Steve Mason has a new crease partner in Philly.
On Wednesday, the Flyers signed former Caps, Sabres and Isles goalie Michal Neuvirth to a two-year, $3.25 million deal, one that carries an average annual cap hit of $1.625M.
It’s an interesting acquisition. Prior to signing, agent Patrick Stefan was insistent that Neuvrith was “ready to be the No. 1 goalie” wherever he signed but, obviously, that won’t be the case in Philly as Mason is coming off a pretty solid campaign and firmly entrenched as the starter.
But that said, Neuvirth gets a two-year pact out of the deal and the Flyers get an upgrade at the goalie position, especially after Ray Emery failed to impress as Mason’s backup last year.
In Buffalo, Neuvirth showed flashes of a guy that could be a No. 1, especially in the weeks leading up to his trade to New York. The Czech netminder posted a .938 save percentage in February and, overall, had a .918 in 27 games — pretty good, considering the Sabres were the NHL’s worst team.
The Philadelphia Flyers have signed gritty forward Ryan White to a one-year extension, the club announced on Tuesday.
According TVA’s Renaud Lavoie, the deal is a one-way contract worth $800,000.
White recorded career highs in goals (6), assists (6) and points (12) in 34 games with the Flyers last season. The 27-year-old also appeared in 11 American Hockey League games with the Lehigh Valley Phantoms, scoring a goal and two assists.
He missed the first three months of the season recovering from an injury to his left pectoralis muscle suffered during an off-season workout.
The new contract gives White a $225,000 raise on his previous deal.
Per Generalfanager.com, the Flyers have 13 forwards, seven defensemen and a goaltender under contract for next season with a little over $6 million in cap space to work with heading into July 1.
Sam Gagner is a Philadelphia Flyer — for now, anyway.
On Monday, the Flyers elected not to buy out Gagner prior to the window closing at 12 p.m. ET, meaning he’s a part of the club for the foreseeable future (barring a trade, of course).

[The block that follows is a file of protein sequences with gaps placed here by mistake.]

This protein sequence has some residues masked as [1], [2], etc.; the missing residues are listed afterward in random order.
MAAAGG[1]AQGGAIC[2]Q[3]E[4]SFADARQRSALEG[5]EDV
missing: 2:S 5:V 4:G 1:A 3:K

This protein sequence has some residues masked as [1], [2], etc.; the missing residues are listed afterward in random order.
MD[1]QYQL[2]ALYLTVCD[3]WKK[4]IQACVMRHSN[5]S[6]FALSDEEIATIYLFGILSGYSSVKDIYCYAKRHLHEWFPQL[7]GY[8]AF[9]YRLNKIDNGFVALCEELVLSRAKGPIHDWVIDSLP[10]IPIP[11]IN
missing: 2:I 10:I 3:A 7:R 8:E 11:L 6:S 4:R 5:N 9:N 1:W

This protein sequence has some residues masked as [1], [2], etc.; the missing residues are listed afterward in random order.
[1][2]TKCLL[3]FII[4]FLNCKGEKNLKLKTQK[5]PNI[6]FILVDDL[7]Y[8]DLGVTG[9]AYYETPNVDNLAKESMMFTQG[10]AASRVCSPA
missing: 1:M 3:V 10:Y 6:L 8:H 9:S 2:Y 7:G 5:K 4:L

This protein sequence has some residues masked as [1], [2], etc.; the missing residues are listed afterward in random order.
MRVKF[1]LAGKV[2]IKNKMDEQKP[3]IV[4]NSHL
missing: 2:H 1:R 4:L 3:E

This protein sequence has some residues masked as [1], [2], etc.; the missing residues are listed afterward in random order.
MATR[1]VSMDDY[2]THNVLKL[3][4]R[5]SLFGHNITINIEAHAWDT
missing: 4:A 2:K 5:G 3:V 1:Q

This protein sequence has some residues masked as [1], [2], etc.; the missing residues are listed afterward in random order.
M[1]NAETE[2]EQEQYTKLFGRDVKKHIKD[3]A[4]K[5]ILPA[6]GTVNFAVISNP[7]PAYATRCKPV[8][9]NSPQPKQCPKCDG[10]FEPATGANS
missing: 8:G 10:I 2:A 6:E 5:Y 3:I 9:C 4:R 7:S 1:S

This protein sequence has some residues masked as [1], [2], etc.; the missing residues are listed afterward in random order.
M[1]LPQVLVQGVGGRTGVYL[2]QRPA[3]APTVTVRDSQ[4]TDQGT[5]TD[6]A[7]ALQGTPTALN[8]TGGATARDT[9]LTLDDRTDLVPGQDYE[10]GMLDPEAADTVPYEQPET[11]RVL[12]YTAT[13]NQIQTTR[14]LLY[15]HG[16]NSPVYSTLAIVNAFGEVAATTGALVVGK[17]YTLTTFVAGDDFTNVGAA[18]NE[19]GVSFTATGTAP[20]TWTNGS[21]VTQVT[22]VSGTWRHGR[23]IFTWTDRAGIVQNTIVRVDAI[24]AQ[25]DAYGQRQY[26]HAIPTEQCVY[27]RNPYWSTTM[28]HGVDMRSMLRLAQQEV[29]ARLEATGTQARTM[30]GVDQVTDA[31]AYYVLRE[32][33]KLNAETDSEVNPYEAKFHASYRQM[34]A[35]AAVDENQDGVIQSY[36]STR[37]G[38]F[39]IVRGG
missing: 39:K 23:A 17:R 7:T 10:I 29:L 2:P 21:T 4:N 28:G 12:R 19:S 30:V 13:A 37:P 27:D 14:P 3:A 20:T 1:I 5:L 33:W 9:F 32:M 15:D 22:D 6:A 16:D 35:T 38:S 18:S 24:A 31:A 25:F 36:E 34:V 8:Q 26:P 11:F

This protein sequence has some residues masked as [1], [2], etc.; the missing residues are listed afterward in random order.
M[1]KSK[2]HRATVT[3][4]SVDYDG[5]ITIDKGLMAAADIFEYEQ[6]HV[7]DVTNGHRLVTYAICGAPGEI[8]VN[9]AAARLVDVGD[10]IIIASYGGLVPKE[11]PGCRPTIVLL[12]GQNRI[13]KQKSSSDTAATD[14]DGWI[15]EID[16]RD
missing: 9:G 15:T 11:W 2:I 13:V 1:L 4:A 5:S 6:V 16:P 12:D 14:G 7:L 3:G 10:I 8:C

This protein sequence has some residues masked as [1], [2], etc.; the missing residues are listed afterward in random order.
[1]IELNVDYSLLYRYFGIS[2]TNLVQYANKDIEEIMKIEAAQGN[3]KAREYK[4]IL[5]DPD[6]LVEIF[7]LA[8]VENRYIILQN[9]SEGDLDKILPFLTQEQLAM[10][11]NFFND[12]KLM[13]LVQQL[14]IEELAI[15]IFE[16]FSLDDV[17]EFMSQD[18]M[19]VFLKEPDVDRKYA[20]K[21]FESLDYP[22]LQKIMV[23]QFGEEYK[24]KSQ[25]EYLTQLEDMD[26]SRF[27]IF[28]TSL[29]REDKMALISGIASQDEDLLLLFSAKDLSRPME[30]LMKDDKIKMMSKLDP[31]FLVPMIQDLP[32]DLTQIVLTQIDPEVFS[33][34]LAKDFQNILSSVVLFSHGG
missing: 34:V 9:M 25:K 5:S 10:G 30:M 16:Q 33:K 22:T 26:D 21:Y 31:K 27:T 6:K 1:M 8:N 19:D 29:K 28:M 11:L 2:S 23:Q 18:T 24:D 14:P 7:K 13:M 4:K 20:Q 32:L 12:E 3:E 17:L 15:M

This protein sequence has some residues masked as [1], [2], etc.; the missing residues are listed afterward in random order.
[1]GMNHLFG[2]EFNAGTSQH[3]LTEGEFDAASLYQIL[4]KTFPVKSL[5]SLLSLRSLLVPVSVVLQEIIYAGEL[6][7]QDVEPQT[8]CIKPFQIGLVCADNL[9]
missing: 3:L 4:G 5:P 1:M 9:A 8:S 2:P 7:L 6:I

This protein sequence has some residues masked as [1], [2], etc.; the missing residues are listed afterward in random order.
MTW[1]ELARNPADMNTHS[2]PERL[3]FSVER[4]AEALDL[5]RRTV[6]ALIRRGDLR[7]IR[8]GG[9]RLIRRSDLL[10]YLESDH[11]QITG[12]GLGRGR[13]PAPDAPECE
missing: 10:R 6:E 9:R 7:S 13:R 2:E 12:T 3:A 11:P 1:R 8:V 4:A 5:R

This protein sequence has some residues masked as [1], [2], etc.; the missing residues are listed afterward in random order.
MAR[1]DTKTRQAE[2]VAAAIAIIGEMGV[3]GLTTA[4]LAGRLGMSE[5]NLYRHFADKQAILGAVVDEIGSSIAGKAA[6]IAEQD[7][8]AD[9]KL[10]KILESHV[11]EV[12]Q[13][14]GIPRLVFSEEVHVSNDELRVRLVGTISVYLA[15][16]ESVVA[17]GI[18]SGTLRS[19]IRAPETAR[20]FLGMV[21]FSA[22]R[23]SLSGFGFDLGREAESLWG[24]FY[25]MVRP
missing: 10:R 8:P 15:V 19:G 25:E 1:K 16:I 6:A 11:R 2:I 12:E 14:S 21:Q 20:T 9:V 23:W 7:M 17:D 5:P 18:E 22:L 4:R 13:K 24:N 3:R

More, from CSN Philly:
Gagner told CSNPhilly.com that the last few days have been very “stressful” since being traded here from Arizona while not knowing what his future held.
“I’m very excited and motivated,” Gagner said, adding he did not get much sleep.
Gagner, acquired at the draft from Arizona in a strange deal that saw Philly send Nicklas Grossmann and Chris Pronger’s contract to the Coyotes, was unsure if he’d ever wear Flyer orange.
His parting gift from Arizona was GM Don Maloney saying he ‘can’t play center at the NHL level,” and his arrival gift in Philadelphia was learning GM Ron Hextall was considering a buyout.
It was a tough turn of events for the former first-round pick. Gagner, who is still only 25 years old, carries a relatively large cap hit of $4.8 million (although some was retained in an earlier deal with Tampa Bay) but has proven to be productive in the past, and scored 41 points in 81 games for the Coyotes last season — tops among all Arizona forwards.
Don’t be surprised if Marc Savard’s contract is traded, a la Chris Pronger to Arizona.
Bruins GM Don Sweeney confirmed today that he’s spoken to a few teams about a transaction that would clear Savard’s $4 million cap hit (through 2016-17) off Boston’s books, and put it on a team that could perhaps use it.
No longer able to play due to concussion issues, Savard has an actual salary of just $575,000 in the final two years of his contract.
Dealing Savard would help the B’s in that they wouldn’t be as prone to the bonus-related overage issues that have plagued them recently. On that note, Sweeney suggested the Bruins intend to keep spending to the cap, and that they’re dealing with a current overage of approximately $1 million.
The challenge for Sweeney in trading Savard is that, after Pronger was dealt to Arizona, there isn’t really a team that’s in serious jeopardy of not reaching the $52.8 million cap floor for next season.
Sweeney also took the opportunity to insist that goalie Tuukka Rask is “absolutely…not on the market,” despite the speculation.
Defenseman Patrick Wey worked his way through Boston College and made his NHL debut with the Washington Capitals on Oct. 7, 2013 at the age of 22. After suffering multiple concussions though, he’s decided to hang up his skates, per the Capitals’ official website’s Mike Vogel.
He sustained his first concussion in what proved to be his final NHL game on March 30, 2014 during a fight with Predators forward Rich Clune. The fact that an experienced combatant like Clune agreed to spar with the rookie didn’t sit well with the Capitals.
“They had a little tangle before the fight and they were talking to each other a bit and Weysie seemed to be a willing combatant,” Troy Brouwer said at the time. “But at the same point guys who are known to be fighters, they have to have enough respect to pick their spots to know when guys are able to fight fighters.”
For his part, Clune reached out to Wey after the incident.
Wey was concussed again in Oct. 24 after absorbing a high hit from Jay Rosehill. He wasn’t able to return from that injury.